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How to Make a Cheap Bottle of Red Wine Taste Expensive
There are a number of very decent red wines available on the supermarket shelves for less than $10 a bottle. It is recommended, however, to steer clear of the majority of French wines at this price, and instead to opt for a new world variety such as a Chilean Merlot or Shiraz (Casillero Del Diablo Carmenere is a reliable favorite that is full of dark berry and chocolate flavours). Argentinian Malbec or a well-rounded Australian Cabernet/Shiraz blend are also dependable choices and if it’s Californian that you’re after then nothing beats Carmenet Cabernet Sauvignon for well-rounded jammy notes and a peppery finish that belies it’s $7 price tag.
Decanting your Wine
Now that you have your wine, the next thing to do to release its potential is to decant it several hours before you intend to serve it and then leave it in a room temperature location (ideally between 62°F to 65°F). If you’re worried about leaving it uncovered then, by all means, lay a piece of muslin or netting over the opening. This will still allow it to breathe and to begin to release all of its wonderful flavours as it rests in its new glass home. Choose a decanter that has a wide rim for extra impact and that ‘wow’ factor on the dining table or sideboard.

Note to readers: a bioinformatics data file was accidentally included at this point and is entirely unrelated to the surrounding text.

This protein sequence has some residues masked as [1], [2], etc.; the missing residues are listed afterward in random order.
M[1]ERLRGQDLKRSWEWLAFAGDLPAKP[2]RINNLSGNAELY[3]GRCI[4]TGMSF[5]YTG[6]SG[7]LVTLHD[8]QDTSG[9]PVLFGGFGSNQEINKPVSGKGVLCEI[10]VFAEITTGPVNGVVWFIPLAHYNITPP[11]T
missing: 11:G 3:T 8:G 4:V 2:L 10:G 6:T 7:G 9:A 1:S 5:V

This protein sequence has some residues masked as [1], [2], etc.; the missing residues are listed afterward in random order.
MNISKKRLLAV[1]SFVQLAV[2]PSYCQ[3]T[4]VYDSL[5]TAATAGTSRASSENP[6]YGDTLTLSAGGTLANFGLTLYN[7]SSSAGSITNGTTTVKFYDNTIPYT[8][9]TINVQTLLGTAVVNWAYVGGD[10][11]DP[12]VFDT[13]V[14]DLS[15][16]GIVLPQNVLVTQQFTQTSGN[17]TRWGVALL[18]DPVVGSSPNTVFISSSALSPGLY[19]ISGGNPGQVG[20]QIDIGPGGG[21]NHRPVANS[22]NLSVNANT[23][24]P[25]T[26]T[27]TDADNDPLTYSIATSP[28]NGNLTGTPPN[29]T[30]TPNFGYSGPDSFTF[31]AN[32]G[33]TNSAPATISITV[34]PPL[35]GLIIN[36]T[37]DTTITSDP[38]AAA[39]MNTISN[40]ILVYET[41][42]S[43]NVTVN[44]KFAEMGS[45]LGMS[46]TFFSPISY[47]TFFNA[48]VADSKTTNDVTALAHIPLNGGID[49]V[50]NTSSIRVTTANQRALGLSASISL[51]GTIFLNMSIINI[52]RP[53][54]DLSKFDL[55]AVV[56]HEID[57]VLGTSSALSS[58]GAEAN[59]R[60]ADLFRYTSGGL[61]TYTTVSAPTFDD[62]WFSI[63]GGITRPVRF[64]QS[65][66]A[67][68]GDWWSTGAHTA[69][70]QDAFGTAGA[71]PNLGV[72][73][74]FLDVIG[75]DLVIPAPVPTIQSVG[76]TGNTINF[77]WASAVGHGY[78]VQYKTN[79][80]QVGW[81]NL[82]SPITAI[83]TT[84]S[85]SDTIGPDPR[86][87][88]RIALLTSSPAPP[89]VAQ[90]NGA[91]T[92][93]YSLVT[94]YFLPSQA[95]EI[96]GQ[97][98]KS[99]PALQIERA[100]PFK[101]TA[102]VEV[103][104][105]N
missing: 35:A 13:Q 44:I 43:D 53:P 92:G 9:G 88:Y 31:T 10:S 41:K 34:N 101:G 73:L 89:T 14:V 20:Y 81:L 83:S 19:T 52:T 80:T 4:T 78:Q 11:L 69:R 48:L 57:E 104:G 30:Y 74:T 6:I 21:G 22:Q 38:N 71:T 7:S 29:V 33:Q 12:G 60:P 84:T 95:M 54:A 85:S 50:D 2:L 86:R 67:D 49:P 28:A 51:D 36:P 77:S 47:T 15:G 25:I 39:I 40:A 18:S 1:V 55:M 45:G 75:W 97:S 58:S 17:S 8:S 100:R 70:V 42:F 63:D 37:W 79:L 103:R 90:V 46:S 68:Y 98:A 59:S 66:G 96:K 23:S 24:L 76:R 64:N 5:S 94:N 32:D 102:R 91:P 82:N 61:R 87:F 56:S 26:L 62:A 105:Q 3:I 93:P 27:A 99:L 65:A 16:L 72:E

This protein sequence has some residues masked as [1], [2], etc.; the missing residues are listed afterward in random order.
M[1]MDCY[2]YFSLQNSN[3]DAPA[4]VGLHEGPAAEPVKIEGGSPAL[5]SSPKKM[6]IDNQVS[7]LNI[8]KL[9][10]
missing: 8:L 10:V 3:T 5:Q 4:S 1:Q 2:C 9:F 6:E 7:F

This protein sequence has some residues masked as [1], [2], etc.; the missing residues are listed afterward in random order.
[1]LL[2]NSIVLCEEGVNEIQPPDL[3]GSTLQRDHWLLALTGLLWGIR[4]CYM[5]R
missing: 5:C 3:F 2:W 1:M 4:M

The Right Glass
Use large round goblet glasses with extra wide rims. These feel special and add even more to the psychological impact of the red wine to come. The wide rims also help to release even more of the aromas and flavours of the wine, allowing them to burst in your mouth as soon as they touch your lips.
Warming the Glasses
Warm the glasses slightly if they feel cold. As with your red wine, glasses should be room temperature or slightly above to fully accentuate the wine within them.
Provide a side order of salty ham slivers, mature cheeses, and crackers if you’re serving the red wine before a meal, or without food, to compliment the rich fruitiness of the grapes and to enhance any subtle notes within your chosen variety. The above advice can make all the difference in fooling your guests taste buds into believing that your $6 bargain bottle is in fact a $100 gem of a vintage.